Cultivate Blog

Part 3: Debunking cash incentives

Posted by Tara Doherty on 11/8/22 8:00 AM

Mama Mia said it best, “money, money, money, must be funny in a rich man's world.” For the majority of us, the topic of money is far from funny. It oftentimes leaves people experiencing anxiety, shame, or embarrassment when talking about income, net worth, and paying down debt. Why? Aside from other things, it’s just…awkward. We believe conversations about cash belong in salary negotiations, promotions, and personal finances—not incentive programs.

A Gallup survey of 1.4 million employees at every pay level, across every industry, in 34 countries found that job satisfaction has little do with money. When polled, most participants said they want to earn enough money to pay for housing, look after their loved ones, afford personal luxuries, and have enough left over for unexpected life events. Despite the need to pay for all the things mentioned above, the survey results also revealed that cash bonuses motivate employees far less than non-traditional methods of recognition and rewards. 

If money isn’t an effective motivator, then what is? As the Gifting Experts, we believe the best incentives are those people get to select for themselves. Here’s why.

The pressure to perform

A study by the University of Florida found that the more an employee gets paid, rarely leads to better results. This research suggests that the relationship between money, motivation, and performance is much more complicated than we thought. The study reads, “even if companies let people set their salary levels, they still wouldn’t enjoy the job more.” Now that we know salary isn’t a huge motivator, what about offering cash bonuses? Does that yield the same results? Researchers at Duke University tested this hypothesis with an experiment titled “It’s (Not) All About the Jacksons.”

In this experiment, scientists incentivized three groups at different levels to perform specific tasks. One group was offered a single day’s pay to do well, the second was offered two weeks’ pay to do well, and the third group had five months’ salary to do well. All three groups were tasked to use attention, memory, concentration, and creativity to perform. What was the outcome? Turns out that groups one and two performed at the same level as each other despite the second being incentivized at ten times the pay rate. And group three, who could have pocketed five months’ pay, performed worst.

The results of this study might have you in disbelief, but it turns out that when incentives are “supersized,” they become cognitively distracting, which weakens performance rather than improves it. Furthermore, showcasing that people tend to let the fear of failure in high-pressure circumstances overpower their ability to perform, even more so when money is involved. 


More money, more problems

Not only do we know that cash incentives do not equal better performance, but we also know that it often doesn’t appreciate as well as a gift of choice for multiple reasons:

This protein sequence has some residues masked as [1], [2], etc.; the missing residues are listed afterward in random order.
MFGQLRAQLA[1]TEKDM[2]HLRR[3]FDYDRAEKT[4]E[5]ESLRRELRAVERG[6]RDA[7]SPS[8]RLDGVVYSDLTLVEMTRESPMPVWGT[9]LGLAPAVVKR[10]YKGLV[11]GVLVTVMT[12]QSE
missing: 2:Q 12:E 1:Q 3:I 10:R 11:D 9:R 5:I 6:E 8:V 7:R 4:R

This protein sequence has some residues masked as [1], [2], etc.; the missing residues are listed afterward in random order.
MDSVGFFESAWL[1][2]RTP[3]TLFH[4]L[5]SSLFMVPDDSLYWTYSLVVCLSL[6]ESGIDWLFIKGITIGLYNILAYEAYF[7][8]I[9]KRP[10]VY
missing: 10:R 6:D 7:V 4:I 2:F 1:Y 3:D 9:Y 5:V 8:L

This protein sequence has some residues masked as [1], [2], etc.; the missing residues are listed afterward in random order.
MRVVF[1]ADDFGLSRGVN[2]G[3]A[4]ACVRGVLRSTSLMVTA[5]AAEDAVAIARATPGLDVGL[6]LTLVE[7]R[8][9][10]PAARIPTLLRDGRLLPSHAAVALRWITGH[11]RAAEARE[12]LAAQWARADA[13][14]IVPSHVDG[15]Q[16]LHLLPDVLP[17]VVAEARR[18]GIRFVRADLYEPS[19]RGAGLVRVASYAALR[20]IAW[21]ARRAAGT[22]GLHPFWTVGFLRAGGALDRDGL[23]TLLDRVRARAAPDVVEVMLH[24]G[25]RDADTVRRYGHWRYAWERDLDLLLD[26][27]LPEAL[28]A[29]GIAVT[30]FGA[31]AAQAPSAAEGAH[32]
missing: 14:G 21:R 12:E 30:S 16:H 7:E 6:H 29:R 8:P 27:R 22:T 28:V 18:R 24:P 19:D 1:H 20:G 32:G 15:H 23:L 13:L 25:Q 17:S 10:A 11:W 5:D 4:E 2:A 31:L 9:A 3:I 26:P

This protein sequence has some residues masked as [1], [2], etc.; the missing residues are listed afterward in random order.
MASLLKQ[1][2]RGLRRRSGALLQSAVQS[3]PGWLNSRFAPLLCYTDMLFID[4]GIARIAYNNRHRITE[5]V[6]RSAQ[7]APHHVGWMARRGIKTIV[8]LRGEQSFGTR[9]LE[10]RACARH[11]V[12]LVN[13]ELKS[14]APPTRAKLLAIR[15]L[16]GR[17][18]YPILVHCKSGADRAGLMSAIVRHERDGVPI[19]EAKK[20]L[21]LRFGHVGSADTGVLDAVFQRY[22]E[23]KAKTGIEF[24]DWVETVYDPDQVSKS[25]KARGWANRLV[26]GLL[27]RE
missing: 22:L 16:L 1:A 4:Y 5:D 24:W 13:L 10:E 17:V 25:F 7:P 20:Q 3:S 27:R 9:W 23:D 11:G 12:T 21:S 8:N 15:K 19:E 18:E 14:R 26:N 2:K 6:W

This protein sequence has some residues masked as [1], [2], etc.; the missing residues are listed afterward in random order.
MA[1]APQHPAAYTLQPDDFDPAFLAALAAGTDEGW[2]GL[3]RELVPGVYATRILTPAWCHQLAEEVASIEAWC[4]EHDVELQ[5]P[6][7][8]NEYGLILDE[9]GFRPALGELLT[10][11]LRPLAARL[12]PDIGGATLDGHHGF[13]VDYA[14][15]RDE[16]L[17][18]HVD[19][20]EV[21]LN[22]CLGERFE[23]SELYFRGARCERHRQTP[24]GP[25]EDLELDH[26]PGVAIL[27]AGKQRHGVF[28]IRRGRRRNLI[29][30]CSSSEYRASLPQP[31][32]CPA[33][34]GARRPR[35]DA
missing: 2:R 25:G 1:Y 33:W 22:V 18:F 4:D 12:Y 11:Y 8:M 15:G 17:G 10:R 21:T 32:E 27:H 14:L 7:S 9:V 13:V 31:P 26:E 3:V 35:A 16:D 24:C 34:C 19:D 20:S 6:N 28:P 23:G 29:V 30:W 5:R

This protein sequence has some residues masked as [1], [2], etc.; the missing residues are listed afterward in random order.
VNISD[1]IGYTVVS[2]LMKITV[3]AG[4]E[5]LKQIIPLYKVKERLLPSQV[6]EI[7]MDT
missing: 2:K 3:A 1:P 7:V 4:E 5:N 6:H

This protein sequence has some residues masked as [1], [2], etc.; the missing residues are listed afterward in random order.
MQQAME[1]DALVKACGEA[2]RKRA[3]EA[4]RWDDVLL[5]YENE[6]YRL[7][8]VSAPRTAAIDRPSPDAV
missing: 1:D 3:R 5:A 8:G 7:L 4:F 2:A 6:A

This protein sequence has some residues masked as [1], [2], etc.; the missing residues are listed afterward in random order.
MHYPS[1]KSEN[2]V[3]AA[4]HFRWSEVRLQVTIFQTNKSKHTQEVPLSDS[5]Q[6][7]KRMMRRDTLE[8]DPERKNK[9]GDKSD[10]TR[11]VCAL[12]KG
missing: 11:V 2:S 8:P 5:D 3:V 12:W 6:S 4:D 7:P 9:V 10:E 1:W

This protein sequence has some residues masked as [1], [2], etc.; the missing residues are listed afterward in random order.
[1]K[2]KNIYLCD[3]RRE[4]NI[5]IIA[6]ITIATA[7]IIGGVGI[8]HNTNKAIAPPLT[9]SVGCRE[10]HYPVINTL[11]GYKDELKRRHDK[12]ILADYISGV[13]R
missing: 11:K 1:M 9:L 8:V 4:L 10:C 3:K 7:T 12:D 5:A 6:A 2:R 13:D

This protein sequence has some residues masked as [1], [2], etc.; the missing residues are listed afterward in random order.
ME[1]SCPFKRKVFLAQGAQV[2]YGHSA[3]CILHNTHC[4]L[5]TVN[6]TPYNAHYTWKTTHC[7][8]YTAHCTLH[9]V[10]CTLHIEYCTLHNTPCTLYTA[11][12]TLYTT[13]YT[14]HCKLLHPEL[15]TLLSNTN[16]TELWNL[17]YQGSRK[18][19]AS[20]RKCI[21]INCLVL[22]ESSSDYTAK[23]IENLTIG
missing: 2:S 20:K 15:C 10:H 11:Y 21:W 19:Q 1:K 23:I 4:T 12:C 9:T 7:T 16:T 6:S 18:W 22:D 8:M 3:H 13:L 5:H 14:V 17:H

1. Cash goes directly into household spending.

When given as an incentive, cash is often lumped into ‘income’ and used by people to make that extra payment. While $50 will go in all directions, none of it seems worth much when it’s rolled directly into household spending and expenses. Yet, psychology tells us that the power of having choices (i.e., the option to select a gift) can make people feel more rewarded, empowered, and in control, which in our minds has a much higher value.

  1. Cash has no lasting value and is quickly forgotten.

When was the last time somebody showed you their paycheck? Going back to the beginning of the blog, many of us feel as though the discussion of money is off limits, therefore making it unlikely that receiving a cash bonus will be mentioned and more likely to be brushed under the rug.

However, if someone is effectively recognized with a gift of their choice, they’re more likely to tell everyone they know, signaling how proud they are. Meaningful recognition makes people feel valued, sparking meaningful conversations and shareable stories that build buzz and excitement around appreciation.

  1. Cash programs usually lack purpose.

An encouraging pat on the back or “do your best” comment is not a goal. Goals inspire excitement while motivating people to surpass expectations and reap the rewards of their hard work. Without specific targets to work towards, they’re more likely to tire and burn out easier.

Furthermore, once organizations begin handing out cash payments as rewards, it sets the bar even higher for future bonus programs. Soon enough, that initial amount isn’t enough to motivate, appreciate, or excite people because it lacks the feeling of receiving something new; thus, the expectation for more increases with each program.

When it comes to job satisfaction, it’s time to debunk the misconception that people’s happiness and productivity are equal to income. A monetary approach to incentives has more cons than pros and can lead to more problems down the road. It is difficult to pinpoint what motivates each individual as we are all different. Still, it’s safe to say that incentivizing people by offering them a choice to select what motivates them will result in success each time.

Ready to learn more about Cultivate’s variety of gifting solutions? Connect with our team of experts today—we can’t wait to tell you more!

Topics: Experts

Leave Comment

Most Popular Blogs

Access the Holiday Hub 🎁 🎄

New call-to-action